Related King & Spalding stories:
Ryan, Glaxo's Non-Viable Fetus - Part I
Ryan, Glaxo's Non-Viable Fetus - Part II - The Twists
Most will know that I have taken time out from all things Pharmafia to concentrate on writing a fictional novel. The whole writing/creating process has been therapeutic and I have now reached 40,000 words. It's nowhere near finished, most publishers these days are looking for a minimum of 80,000 words before they'd even consider reading a manuscript.
The story is not something that people would normally associate with Bob Fiddaman, the activist - this has been a challenge as I move away from GSK, death and birth defects.
I have created two strong characters so far (Don Williamson and Karen Crawford), the others I will build on over the coming months.
Don Williamson, a 50 year-old paralegal from the UK - he's recently been dumped by his girlfriend, Katy Johansson, 35, who lives in Östermalm, a large wealthy district in central Stockholm.
Karen Crawford, 40, is a famous American Model living in the UK. She hides a secret from her past, a secret that is very much part of the plot that centres around a poem penned by Don Williamson, some 13 years ago, in 2001.
Angie Jakobs, 41, a famous American TV psychic who is Karen Crawford's best friend. Angie lives in Sun Valley, Idaho, just two miles away from Karen Crawford's second home, a $6 million 1,000 acre ranch.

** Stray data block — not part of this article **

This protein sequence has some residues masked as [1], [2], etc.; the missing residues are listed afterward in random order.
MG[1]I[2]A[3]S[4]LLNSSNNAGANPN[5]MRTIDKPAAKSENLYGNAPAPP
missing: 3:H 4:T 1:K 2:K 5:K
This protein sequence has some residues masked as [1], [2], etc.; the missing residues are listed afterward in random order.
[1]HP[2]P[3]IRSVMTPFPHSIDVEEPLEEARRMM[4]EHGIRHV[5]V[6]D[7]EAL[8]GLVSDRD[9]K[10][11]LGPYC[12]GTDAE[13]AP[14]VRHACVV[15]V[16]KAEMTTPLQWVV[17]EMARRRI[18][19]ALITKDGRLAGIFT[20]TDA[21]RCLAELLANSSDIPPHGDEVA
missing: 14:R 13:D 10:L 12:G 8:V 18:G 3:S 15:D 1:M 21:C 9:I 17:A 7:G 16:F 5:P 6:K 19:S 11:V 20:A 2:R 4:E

Lex Brampton, 43, lives in Pocatello, Idaho. For the past 17 years or so Brampton has kept an unhealthy interest in Karen Crawford. He was sent to a juvenile correctional facility at the age of 16, then, at 18, he saw out his sentence in a Lubbock correctional facility.
In 2001, after his wife told him she was having an affair and was moving out to live with Dan Pallet, Don Williamson turned to the stars in the night sky for comfort. Whilst looking at the stars a poem came to him. The poem contained a hidden code, only Don Williamson never knew it. The code would be broken on New Year's Eve 2014. It's a code that newly elected Pope John III has taken an avid interest in, only he does not know the whereabouts or content of the poem, only its existence.
Don and Karen are guided on their journey by angels, who in turn, are given daily instructions by Archangel Gabriel. Don and Karen's journey has been planned from their birth and it all comes to fruition as 2014 changes to 2015.
The plot (beginning, middle and end) was written over 6 nights, roughly 20,000 words. Since then I have revisited the manuscript and created a further 20,000 words. I hope to increase it over the coming months.
It's a story that has many twists and turns and one that is primarily about love, light and truth. The message, I guess, is to treat others as you wish to be treated and also to be aware of the signs around us that angels are leaving us.
The book is called 'No Other Man' and I hope to have it completed around September.
Today marks the birthday of Shane Clancy. He would have been 28
Shane is yet another victim who fell foul of antidepressants. Sadly, another young man also became entangled in the adverse side effects caused by the citalopram (known as Celexa in US) Shane was taking.
Here's a podcast I did with Shane's mom, Leonie, back in 2011. Interview starts at the 5 minute 30 second mark.